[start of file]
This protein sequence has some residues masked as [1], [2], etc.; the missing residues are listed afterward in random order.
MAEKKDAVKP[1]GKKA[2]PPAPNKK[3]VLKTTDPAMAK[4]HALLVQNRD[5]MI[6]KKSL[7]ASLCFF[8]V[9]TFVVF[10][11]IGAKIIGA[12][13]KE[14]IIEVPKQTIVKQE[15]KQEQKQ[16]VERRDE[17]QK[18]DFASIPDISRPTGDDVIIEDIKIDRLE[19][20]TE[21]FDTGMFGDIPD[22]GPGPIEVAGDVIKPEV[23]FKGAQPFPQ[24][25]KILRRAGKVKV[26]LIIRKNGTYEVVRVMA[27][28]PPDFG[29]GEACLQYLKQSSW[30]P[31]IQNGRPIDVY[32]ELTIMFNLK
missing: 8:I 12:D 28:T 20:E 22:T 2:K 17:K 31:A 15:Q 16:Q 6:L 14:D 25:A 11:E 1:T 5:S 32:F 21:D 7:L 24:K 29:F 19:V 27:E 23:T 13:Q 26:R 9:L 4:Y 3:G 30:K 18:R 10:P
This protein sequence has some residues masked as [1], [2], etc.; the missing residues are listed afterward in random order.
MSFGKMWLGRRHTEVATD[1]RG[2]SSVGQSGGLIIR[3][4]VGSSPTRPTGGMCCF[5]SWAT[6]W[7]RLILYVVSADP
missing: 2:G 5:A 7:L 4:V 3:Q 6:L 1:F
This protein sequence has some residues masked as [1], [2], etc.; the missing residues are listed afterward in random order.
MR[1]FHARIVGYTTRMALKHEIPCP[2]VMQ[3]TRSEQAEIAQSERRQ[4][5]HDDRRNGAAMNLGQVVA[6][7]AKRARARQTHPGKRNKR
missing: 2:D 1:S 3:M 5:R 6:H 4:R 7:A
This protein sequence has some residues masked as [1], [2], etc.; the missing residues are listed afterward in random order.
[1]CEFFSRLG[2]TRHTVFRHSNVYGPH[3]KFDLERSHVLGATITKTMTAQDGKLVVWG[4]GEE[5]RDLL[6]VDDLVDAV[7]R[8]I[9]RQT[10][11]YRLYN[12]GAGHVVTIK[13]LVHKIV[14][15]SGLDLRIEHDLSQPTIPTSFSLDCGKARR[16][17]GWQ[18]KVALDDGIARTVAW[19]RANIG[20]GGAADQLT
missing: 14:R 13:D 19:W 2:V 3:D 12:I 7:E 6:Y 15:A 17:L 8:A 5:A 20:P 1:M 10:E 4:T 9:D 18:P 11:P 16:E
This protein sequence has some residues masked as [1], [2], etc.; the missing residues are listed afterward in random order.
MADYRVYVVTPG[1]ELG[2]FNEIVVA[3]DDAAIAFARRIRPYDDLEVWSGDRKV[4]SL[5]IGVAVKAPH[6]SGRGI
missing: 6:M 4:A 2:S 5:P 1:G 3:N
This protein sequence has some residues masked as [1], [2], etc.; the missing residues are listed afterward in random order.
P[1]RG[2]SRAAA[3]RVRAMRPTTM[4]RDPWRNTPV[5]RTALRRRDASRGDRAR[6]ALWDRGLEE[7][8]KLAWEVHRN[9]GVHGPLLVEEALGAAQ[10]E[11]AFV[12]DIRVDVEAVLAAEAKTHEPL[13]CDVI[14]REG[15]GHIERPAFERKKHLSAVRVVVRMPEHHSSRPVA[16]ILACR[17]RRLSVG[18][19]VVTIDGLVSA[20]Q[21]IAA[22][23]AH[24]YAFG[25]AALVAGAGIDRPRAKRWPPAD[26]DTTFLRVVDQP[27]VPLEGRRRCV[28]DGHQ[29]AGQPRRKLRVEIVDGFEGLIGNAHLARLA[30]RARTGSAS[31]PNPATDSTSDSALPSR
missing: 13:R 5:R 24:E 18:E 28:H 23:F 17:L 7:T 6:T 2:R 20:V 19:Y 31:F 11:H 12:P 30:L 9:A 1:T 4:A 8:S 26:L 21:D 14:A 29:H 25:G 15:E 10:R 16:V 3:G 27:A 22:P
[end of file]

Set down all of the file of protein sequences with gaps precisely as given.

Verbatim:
This protein sequence has some residues masked as [1], [2], etc.; the missing residues are listed afterward in random order.
MAEKKDAVKP[1]GKKA[2]PPAPNKK[3]VLKTTDPAMAK[4]HALLVQNRD[5]MI[6]KKSL[7]ASLCFF[8]V[9]TFVVF[10][11]IGAKIIGA[12][13]KE[14]IIEVPKQTIVKQE[15]KQEQKQ[16]VERRDE[17]QK[18]DFASIPDISRPTGDDVIIEDIKIDRLE[19][20]TE[21]FDTGMFGDIPD[22]GPGPIEVAGDVIKPEV[23]FKGAQPFPQ[24][25]KILRRAGKVKV[26]LIIRKNGTYEVVRVMA[27][28]PPDFG[29]GEACLQYLKQSSW[30]P[31]IQNGRPIDVY[32]ELTIMFNLK
missing: 8:I 12:D 28:T 20:E 22:T 2:K 17:K 31:A 15:Q 16:Q 6:L 14:D 25:A 11:E 1:T 5:S 32:F 21:D 7:L 24:K 29:F 19:V 27:E 23:T 13:Q 26:R 9:L 4:Y 3:G 30:K 18:R 10:P
This protein sequence has some residues masked as [1], [2], etc.; the missing residues are listed afterward in random order.
MSFGKMWLGRRHTEVATD[1]RG[2]SSVGQSGGLIIR[3][4]VGSSPTRPTGGMCCF[5]SWAT[6]W[7]RLILYVVSADP
missing: 2:G 5:A 7:L 4:V 3:Q 6:L 1:F
This protein sequence has some residues masked as [1], [2], etc.; the missing residues are listed afterward in random order.
MR[1]FHARIVGYTTRMALKHEIPCP[2]VMQ[3]TRSEQAEIAQSERRQ[4][5]HDDRRNGAAMNLGQVVA[6][7]AKRARARQTHPGKRNKR
missing: 2:D 1:S 3:M 5:R 6:H 4:R 7:A
This protein sequence has some residues masked as [1], [2], etc.; the missing residues are listed afterward in random order.
[1]CEFFSRLG[2]TRHTVFRHSNVYGPH[3]KFDLERSHVLGATITKTMTAQDGKLVVWG[4]GEE[5]RDLL[6]VDDLVDAV[7]R[8]I[9]RQT[10][11]YRLYN[12]GAGHVVTIK[13]LVHKIV[14][15]SGLDLRIEHDLSQPTIPTSFSLDCGKARR[16][17]GWQ[18]KVALDDGIARTVAW[19]RANIG[20]GGAADQLT
missing: 14:R 13:D 19:W 2:V 3:D 12:I 7:E 6:Y 15:A 17:L 8:A 5:A 20:P 1:M 10:E 4:T 9:D 18:P 11:P 16:E
This protein sequence has some residues masked as [1], [2], etc.; the missing residues are listed afterward in random order.
MADYRVYVVTPG[1]ELG[2]FNEIVVA[3]DDAAIAFARRIRPYDDLEVWSGDRKV[4]SL[5]IGVAVKAPH[6]SGRGI
missing: 6:M 4:A 2:S 5:P 1:G 3:N
This protein sequence has some residues masked as [1], [2], etc.; the missing residues are listed afterward in random order.
P[1]RG[2]SRAAA[3]RVRAMRPTTM[4]RDPWRNTPV[5]RTALRRRDASRGDRAR[6]ALWDRGLEE[7][8]KLAWEVHRN[9]GVHGPLLVEEALGAAQ[10]E[11]AFV[12]DIRVDVEAVLAAEAKTHEPL[13]CDVI[14]REG[15]GHIERPAFERKKHLSAVRVVVRMPEHHSSRPVA[16]ILACR[17]RRLSVG[18][19]VVTIDGLVSA[20]Q[21]IAA[22][23]AH[24]YAFG[25]AALVAGAGIDRPRAKRWPPAD[26]DTTFLRVVDQP[27]VPLEGRRRCV[28]DGHQ[29]AGQPRRKLRVEIVDGFEGLIGNAHLARLA[30]RARTGSAS[31]PNPATDSTSDSALPSR
missing: 13:R 5:R 24:E 18:E 28:H 23:F 17:L 7:T 6:T 2:R 20:V 19:Y 31:F 11:H 12:P 30:L 9:A 1:T 4:A 8:S 26:L 21:D 14:A 29:H 25:G 15:E 10:R 16:V 3:G 27:A 22:P